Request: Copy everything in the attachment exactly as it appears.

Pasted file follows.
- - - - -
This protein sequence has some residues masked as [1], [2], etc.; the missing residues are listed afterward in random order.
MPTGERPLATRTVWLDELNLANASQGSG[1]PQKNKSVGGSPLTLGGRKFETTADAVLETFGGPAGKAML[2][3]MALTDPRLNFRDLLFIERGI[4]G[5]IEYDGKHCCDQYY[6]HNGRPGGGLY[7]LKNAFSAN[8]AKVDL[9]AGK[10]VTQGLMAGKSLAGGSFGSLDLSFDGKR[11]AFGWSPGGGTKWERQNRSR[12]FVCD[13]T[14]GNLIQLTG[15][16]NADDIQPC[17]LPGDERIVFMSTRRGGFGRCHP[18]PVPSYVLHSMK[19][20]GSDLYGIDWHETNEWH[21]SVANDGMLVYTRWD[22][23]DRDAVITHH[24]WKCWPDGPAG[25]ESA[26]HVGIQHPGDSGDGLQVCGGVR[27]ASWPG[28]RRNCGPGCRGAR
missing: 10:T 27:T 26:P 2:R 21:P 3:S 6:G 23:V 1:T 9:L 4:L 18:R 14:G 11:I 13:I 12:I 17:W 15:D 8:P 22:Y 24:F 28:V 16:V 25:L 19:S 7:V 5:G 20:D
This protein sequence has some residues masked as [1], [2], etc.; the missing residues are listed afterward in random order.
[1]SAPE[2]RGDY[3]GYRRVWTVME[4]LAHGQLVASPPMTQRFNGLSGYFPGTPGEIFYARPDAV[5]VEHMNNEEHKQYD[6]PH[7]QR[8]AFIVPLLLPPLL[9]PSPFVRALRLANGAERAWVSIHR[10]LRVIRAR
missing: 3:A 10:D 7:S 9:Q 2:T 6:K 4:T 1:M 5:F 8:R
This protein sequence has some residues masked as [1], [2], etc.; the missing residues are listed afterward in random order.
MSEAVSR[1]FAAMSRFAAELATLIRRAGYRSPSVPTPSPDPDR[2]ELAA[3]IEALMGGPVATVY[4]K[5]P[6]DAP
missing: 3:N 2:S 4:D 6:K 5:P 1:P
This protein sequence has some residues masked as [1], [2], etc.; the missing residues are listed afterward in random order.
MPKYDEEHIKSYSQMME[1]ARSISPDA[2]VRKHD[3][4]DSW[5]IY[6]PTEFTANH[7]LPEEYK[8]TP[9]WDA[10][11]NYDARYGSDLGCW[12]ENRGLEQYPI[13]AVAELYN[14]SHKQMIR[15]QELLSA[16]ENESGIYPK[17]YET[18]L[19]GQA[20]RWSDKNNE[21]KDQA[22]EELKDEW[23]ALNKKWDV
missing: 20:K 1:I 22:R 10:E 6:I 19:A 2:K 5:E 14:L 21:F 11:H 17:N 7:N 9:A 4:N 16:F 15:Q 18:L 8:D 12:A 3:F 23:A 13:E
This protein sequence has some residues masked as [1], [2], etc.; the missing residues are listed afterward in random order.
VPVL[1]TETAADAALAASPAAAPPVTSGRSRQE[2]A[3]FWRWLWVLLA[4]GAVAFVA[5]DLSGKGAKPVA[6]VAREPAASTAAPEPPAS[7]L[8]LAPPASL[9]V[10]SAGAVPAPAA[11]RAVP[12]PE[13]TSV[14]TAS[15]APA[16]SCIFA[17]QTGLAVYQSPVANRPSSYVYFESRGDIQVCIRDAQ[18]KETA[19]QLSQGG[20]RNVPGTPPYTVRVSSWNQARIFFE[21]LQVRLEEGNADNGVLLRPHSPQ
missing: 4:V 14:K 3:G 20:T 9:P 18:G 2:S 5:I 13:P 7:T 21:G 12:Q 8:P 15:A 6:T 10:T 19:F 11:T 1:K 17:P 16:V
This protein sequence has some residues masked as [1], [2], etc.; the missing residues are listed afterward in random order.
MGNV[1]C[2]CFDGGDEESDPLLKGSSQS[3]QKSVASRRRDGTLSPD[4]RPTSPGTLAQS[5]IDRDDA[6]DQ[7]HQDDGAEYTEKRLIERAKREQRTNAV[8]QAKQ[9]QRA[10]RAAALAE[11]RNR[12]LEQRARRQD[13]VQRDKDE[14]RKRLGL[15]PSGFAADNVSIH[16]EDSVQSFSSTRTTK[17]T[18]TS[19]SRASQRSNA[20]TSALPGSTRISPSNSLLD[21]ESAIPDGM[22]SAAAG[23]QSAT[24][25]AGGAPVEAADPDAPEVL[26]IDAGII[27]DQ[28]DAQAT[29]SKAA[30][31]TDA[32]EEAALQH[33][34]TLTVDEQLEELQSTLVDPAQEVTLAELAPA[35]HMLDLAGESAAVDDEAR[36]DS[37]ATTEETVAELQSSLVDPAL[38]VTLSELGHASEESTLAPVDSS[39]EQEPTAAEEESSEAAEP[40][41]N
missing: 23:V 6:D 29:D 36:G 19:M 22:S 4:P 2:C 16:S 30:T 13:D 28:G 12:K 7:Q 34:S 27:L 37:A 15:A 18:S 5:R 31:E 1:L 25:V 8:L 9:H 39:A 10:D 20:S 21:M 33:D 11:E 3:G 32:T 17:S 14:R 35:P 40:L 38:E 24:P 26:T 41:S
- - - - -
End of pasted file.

This protein sequence has some residues masked as [1], [2], etc.; the missing residues are listed afterward in random order.
MPTGERPLATRTVWLDELNLANASQGSG[1]PQKNKSVGGSPLTLGGRKFETTADAVLETFGGPAGKAML[2][3]MALTDPRLNFRDLLFIERGI[4]G[5]IEYDGKHCCDQYY[6]HNGRPGGGLY[7]LKNAFSAN[8]AKVDL[9]AGK[10]VTQGLMAGKSLAGGSFGSLDLSFDGKR[11]AFGWSPGGGTKWERQNRSR[12]FVCD[13]T[14]GNLIQLTG[15][16]NADDIQPC[17]LPGDERIVFMSTRRGGFGRCHP[18]PVPSYVLHSMK[19][20]GSDLYGIDWHETNEWH[21]SVANDGMLVYTRWD[22][23]DRDAVITHH[24]WKCWPDGPAG[25]ESA[26]HVGIQHPGDSGDGLQVCGGVR[27]ASWPG[28]RRNCGPGCRGAR
missing: 10:T 27:T 26:P 2:R 21:P 3:S 6:G 23:V 1:T 9:L 4:L 18:R 14:G 11:I 13:I 12:I 17:W 15:D 8:P 22:Y 24:F 28:V 16:V 25:L 19:S 7:V 5:G 20:D
This protein sequence has some residues masked as [1], [2], etc.; the missing residues are listed afterward in random order.
[1]SAPE[2]RGDY[3]GYRRVWTVME[4]LAHGQLVASPPMTQRFNGLSGYFPGTPGEIFYARPDAV[5]VEHMNNEEHKQYD[6]PH[7]QR[8]AFIVPLLLPPLL[9]PSPFVRALRLANGAERAWVSIHR[10]LRVIRAR
missing: 3:A 10:D 7:S 9:Q 2:T 6:K 4:T 1:M 5:F 8:R
This protein sequence has some residues masked as [1], [2], etc.; the missing residues are listed afterward in random order.
MSEAVSR[1]FAAMSRFAAELATLIRRAGYRSPSVPTPSPDPDR[2]ELAA[3]IEALMGGPVATVY[4]K[5]P[6]DAP
missing: 3:N 2:S 4:D 6:K 5:P 1:P
This protein sequence has some residues masked as [1], [2], etc.; the missing residues are listed afterward in random order.
MPKYDEEHIKSYSQMME[1]ARSISPDA[2]VRKHD[3][4]DSW[5]IY[6]PTEFTANH[7]LPEEYK[8]TP[9]WDA[10][11]NYDARYGSDLGCW[12]ENRGLEQYPI[13]AVAELYN[14]SHKQMIR[15]QELLSA[16]ENESGIYPK[17]YET[18]L[19]GQA[20]RWSDKNNE[21]KDQA[22]EELKDEW[23]ALNKKWDV
missing: 20:K 1:I 22:R 10:E 6:I 19:A 2:K 5:E 14:L 21:F 11:H 17:N 7:N 9:A 4:N 16:F 15:Q 18:L 8:D 12:A 3:F 23:A 13:E
This protein sequence has some residues masked as [1], [2], etc.; the missing residues are listed afterward in random order.
VPVL[1]TETAADAALAASPAAAPPVTSGRSRQE[2]A[3]FWRWLWVLLA[4]GAVAFVA[5]DLSGKGAKPVA[6]VAREPAASTAAPEPPAS[7]L[8]LAPPASL[9]V[10]SAGAVPAPAA[11]RAVP[12]PE[13]TSV[14]TAS[15]APA[16]SCIFA[17]QTGLAVYQSPVANRPSSYVYFESRGDIQVCIRDAQ[18]KETA[19]QLSQGG[20]RNVPGTPPYTVRVSSWNQARIFFE[21]LQVRLEEGNADNGVLLRPHSPQ
missing: 4:V 14:K 3:G 20:T 9:P 18:G 2:S 5:I 13:P 7:T 21:G 12:Q 8:P 15:A 6:T 10:T 19:F 11:T 1:K 17:P 16:V
This protein sequence has some residues masked as [1], [2], etc.; the missing residues are listed afterward in random order.
MGNV[1]C[2]CFDGGDEESDPLLKGSSQS[3]QKSVASRRRDGTLSPD[4]RPTSPGTLAQS[5]IDRDDA[6]DQ[7]HQDDGAEYTEKRLIERAKREQRTNAV[8]QAKQ[9]QRA[10]RAAALAE[11]RNR[12]LEQRARRQD[13]VQRDKDE[14]RKRLGL[15]PSGFAADNVSIH[16]EDSVQSFSSTRTTK[17]T[18]TS[19]SRASQRSNA[20]TSALPGSTRISPSNSLLD[21]ESAIPDGM[22]SAAAG[23]QSAT[24][25]AGGAPVEAADPDAPEVL[26]IDAGII[27]DQ[28]DAQAT[29]SKAA[30][31]TDA[32]EEAALQH[33][34]TLTVDEQLEELQSTLVDPAQEVTLAELAPA[35]HMLDLAGESAAVDDEAR[36]DS[37]ATTEETVAELQSSLVDPAL[38]VTLSELGHASEESTLAPVDSS[39]EQEPTAAEEESSEAAEP[40][41]N
missing: 23:V 6:D 29:D 36:G 19:M 22:S 4:P 2:C 16:S 30:T 13:D 28:G 12:K 7:Q 34:S 27:L 37:A 15:A 18:S 5:R 31:E 1:L 25:V 8:L 9:H 39:A 10:D 20:S 21:M 33:D 11:E 3:G 32:T 17:S 14:R 35:P 40:L 38:E 24:P 26:T 41:S